Re: WIP: BRIN bloom indexes

From: Nico Williams <nico(at)cryptonector(dot)com>
To: Tomas Vondra <tomas(dot)vondra(at)2ndquadrant(dot)com>
Cc: pgsql-hackers(at)postgreSQL(dot)org
Subject: Re: WIP: BRIN bloom indexes
Date: 2017-10-27 17:17:13
Message-ID: 20171027171712.GJ4496@localhost
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On Thu, Oct 19, 2017 at 10:15:32PM +0200, Tomas Vondra wrote:

A bloom filter index would, indeed, be wonderful.


+ * We use an optimisation that initially we store the uint32 values directly,
+ * without the extra hashing step. And only later filling the bitmap space,
+ * we switch to the regular bloom filter mode.

I don't think that optimization is worthwhile. If I'm going to be using
a Bloom filter, it's because I expect to have a lot of rows.

(Granted, if I CREATE TABLE .. LIKE .. INCLUDING INDEXES, and the new
table just won't have lots of rows, then I might want this optimization,
but I can always just drop the Bloom filter index, or not include
indexes in the LIKE.)

+ * XXX Perhaps we could save a few bytes by using different data types, but
+ * considering the size of the bitmap, the difference is negligible.

A bytea is all that's needed. See below.

+ * XXX We could also implement "sparse" bloom filters, keeping only the
+ * bytes that are not entirely 0. That might make the "sorted" phase
+ * mostly unnecessary.

Filter compression is not worthwhile. You want to have a fairly uniform
hash distribution, and you want to end up with a Bloom filter that's not
much more than 50% full. That means that when near 50% full the filter
will not be very sparse at all. Optimizing for the not common case
doesn't seem worthwhile, and adds complexity.

+ * XXX We can also watch the number of bits set in the bloom filter, and
+ * then stop using it (and not store the bitmap, to save space) when the
+ * false positive rate gets too high.

Ah, right, what you want is a "Scalable Bloom Filter".

A Scalable Bloom filter is actually a series of Bloom filters where all
but the newest filter are closed to additions, and the newest filter is
where you do all the additions. You generally want to make each new
filter bigger than the preceding one because when searching a Scalable
Bloom filter you have to search *all* of them, so you want to minimize
the number of filters.

Eventually, when you have enough sub-filters, you may want to re-write
the whole thing so that you start with a single sub-filter that is large

The format of the bytea might then be something like:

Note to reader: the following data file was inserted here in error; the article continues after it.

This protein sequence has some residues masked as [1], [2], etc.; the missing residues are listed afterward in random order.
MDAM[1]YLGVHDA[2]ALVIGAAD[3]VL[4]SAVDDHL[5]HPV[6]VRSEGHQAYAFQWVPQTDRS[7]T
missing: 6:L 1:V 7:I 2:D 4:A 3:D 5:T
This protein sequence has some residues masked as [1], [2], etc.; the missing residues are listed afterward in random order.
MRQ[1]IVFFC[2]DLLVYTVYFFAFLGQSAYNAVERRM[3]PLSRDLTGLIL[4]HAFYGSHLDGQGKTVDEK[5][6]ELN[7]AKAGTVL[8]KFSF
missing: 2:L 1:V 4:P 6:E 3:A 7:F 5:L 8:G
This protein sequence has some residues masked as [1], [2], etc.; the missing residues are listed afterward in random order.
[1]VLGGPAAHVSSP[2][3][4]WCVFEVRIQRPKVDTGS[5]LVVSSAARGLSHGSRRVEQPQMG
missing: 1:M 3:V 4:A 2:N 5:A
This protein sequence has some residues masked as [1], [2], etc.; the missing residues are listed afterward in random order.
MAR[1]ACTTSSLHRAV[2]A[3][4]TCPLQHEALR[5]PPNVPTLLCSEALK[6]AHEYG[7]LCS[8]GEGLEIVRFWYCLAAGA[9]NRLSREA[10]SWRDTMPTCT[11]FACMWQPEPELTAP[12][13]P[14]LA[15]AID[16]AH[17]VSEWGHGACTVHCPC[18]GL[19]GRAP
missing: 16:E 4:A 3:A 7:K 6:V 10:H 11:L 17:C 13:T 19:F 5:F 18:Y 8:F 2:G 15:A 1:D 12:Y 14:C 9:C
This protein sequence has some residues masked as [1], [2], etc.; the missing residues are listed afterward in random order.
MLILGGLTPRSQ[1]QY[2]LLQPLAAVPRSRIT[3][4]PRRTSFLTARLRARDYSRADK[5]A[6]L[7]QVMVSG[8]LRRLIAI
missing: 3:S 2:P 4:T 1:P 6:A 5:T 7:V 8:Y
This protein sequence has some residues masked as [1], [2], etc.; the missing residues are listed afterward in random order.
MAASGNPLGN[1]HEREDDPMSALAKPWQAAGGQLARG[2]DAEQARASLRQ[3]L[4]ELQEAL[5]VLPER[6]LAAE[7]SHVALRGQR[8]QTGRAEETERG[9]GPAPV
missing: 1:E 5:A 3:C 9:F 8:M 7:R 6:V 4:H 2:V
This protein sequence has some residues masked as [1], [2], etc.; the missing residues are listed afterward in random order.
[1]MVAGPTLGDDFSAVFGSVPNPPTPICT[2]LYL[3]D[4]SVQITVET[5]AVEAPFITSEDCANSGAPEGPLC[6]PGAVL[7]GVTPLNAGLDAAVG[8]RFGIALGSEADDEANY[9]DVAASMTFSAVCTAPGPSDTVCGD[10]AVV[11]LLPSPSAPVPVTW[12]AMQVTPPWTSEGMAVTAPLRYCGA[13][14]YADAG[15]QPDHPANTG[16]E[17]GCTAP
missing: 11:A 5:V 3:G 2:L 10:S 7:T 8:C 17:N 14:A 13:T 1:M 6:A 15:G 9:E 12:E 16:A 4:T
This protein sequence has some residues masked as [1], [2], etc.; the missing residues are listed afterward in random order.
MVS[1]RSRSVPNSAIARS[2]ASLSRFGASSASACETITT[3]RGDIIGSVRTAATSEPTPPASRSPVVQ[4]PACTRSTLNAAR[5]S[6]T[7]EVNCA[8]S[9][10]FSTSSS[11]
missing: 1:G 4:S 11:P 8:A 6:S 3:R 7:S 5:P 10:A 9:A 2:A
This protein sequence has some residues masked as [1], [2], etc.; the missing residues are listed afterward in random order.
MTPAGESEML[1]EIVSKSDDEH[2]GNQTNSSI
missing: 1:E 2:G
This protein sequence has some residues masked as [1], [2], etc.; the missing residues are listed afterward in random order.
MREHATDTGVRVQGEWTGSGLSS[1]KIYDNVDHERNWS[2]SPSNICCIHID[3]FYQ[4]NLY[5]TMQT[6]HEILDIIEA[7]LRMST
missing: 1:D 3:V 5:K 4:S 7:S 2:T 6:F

where the last bitmap is the filter that is open to additions.

I wonder if there are write concurrency performance considerations

It might be better to have a bytea value per-sub-filter so that there is
no lock contention for the closed filters. The closed sub-filters are
constant, thus not even shared locks are needed for them, and especially
not exclusive locks.

Writing to the filter will necessitate locking the entire open filter,
or else byte-range locking on it. Something to think about.

> Now, what about query performance? Unlike the "minmax" indexes, the
> "bloom" filter can only handle equality conditions.

A Bloom filter has non-zero false positives for existence, but zero
false positives for non-existence.

This means that a Bloom filter index can only be used for:

a) non-existence tests (with equality predicates, as you point out),

b) as an optimization to avoid slower index checks (or heap scans) when
the Bloom filter indicates non-existence.

(b) is really just an internal application of (a).

There might be applications where false positives might be ok in a query

SELECT a.* FROM a a JOIN b b USING (some_col);

but for most real-world queries like that, allowing false positives by
default would be very bad. An option in the index declaration could be
used to enable existence equality predicates, but I would not include
such an option initially -- let's see if anyone actually has a use case
for it first.

Of course, for something like:

SELECT a.*, b.* FROM a a JOIN b b USING (some_col);

a Bloom filter can only be used as an optimization to avoid using a
slower index (or heap scan) on the inner table source.

What I'm getting at is that the query planner really needs to understand
that a Bloom filter is a probabilistic data structure.


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